Figure 2
Ion trap mass spectra of purified synthetic peptides containing citrulline and chemically modified synthetic peptides.
Figure 3
Chemical modification of the ureido group of a citrulline residue by 2,3-butanedione and antipyrine.
Table 1
Sequence and Mr of synthetic citrulline-containing peptides, before and after chemical modification.

Specificity of the developed antibodies for chemically modified peptidylcitrulline

A New Zealand white rabbit (Oryctolagus cuniculus) was immunized with chemically modified peptide1 YAGCit*LLTK-NH2 coupled to KLH. Antibodies against chemically modified citrulline residues were purified from the serum by affinity chromatography on Protein G. The specificity of antibodies for modified peptidylcitrulline was evaluated by ELISA through binding of the purified antibody to plates coated with either of the 3 peptides containing modified citrulline (YAGCit*LLTK-NH2, PIECit*TKLY-NH2 and PIECit*TYLK-NH2) or the control unmodified peptide1 (YAGCitLLTK-NH2) (Figure 4). The antibody reacted with all three chemically modified citrullinated peptides but not with the unmodified control peptide. Thus, the polyclonal antibodies were highly specific for the chemical group of 238 mass units attached to citrulline after chemical modification and do not react with the backbone peptide structure.

Figure 4
Antibody specificity for modified peptidylcitrulline.

Specificity and sensitivity of the antibody-based detection method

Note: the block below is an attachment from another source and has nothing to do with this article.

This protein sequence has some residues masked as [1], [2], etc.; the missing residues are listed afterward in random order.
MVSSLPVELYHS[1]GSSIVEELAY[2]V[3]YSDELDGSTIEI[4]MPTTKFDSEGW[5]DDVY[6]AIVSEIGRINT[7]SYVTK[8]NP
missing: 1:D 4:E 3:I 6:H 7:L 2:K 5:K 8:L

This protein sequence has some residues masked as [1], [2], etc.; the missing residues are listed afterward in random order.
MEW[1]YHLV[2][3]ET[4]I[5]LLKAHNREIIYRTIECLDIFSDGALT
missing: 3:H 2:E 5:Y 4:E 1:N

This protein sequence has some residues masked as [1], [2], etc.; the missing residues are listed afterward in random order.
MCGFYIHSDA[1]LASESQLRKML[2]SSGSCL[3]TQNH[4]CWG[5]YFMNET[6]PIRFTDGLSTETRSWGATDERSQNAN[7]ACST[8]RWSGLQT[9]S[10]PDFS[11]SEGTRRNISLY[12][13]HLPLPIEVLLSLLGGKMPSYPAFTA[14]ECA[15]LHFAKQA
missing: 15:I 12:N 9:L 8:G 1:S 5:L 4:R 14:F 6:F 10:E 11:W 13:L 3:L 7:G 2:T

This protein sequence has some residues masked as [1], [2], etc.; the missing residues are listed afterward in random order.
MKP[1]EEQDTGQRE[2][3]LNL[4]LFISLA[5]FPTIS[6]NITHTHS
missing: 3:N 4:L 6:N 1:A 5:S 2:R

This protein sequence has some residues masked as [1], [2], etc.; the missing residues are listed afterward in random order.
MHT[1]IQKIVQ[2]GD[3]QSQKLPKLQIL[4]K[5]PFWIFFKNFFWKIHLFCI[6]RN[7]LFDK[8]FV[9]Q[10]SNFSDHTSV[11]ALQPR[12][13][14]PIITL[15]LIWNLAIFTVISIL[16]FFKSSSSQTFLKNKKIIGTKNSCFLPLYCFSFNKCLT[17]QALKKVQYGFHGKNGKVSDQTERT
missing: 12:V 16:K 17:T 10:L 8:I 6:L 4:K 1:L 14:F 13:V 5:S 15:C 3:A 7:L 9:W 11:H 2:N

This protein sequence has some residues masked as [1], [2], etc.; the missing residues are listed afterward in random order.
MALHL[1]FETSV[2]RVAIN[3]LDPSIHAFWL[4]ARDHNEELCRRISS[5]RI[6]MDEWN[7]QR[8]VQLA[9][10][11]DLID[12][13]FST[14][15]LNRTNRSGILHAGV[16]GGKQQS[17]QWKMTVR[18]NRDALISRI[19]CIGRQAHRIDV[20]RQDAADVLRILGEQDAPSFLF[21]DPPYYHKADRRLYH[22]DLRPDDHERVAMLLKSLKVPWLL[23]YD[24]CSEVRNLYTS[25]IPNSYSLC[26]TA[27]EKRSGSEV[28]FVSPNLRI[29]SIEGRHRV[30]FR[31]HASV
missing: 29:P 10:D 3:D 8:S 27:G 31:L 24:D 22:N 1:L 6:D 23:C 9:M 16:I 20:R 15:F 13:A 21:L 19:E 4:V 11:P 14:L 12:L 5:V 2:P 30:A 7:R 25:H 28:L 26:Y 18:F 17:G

In order to detect citrullinated chemokines specifically, proteins were first chemically modified with antipyrine and 2,3-butanedione at low pH. The chemical modification step was followed by dialysis against a buffer with neutral pH. 96-well plates were coated with anti-chemokine antibodies and bound modified chemokine was detected using the antibodies against the modified citrulline residues (Figure 1).

To test the specificity of the two-step procedure, the defined citrulline-containing chemokine, i.e. [Cit5]CXCL8, was selected as a model protein. Intact CXCL8 and the citrullinated chemokines [Cit5]CXCL8 and [Cit9]CXCL5, as well as cell culture medium were chemically treated with antipyrine and 2,3-butanedione at low pH, followed by dialysis against PBS with neutral pH and detected by ELISA using a monoclonal antibody against CXCL8 as coating antibody and a polyclonal antibody against modified citrulline residues for detection. After chemical modification of the samples the absorbance increased proportional with the concentration of [Cit5]CXCL8 in the sample (Figure 5, Panel B). [Cit9]CXCL5, non-citrullinated CXCL8 and the cell culture medium were not detected. When no chemical modification was introduced, none of the tested proteins including [Cit5]CXCL8, were detected (Figure 5, Panel A). When RPMI 1640 culture medium with 10% FBS was spiked with [Cit5]CXCL8, reproducible chemokine standard curves could be obtained with the newly developed method (Figure 6, Panel A). Chemically modified [Cit5]CXCL8 concentrations as low as 1 ng/ml could be measured in FBS-containing samples. To test the detection of [Cit5]CXCL8 in clinically relevant samples, chemokine standards were generated in human plasma, serum and whole blood (Figure 6, Panel B). After spiking with [Cit5]CXCL8, whole blood was centrifuged for 10 min at 240 g and 10 min at 7800 g to obtain platelet-free plasma prior to the chemical treatment with antipyrine and 2,3-butanedione. Comparable standard curves were obtained for [Cit5]CXCL8 in medium containing FBS, in human plasma or serum. However, when 5 ng [Cit5]CXCL8 was spiked in 50 µl whole human blood, the recovery rate was significantly lower. This is not surprising in view of the chemokine-binding receptor DARC present on the abundant amount of red blood cells in whole blood.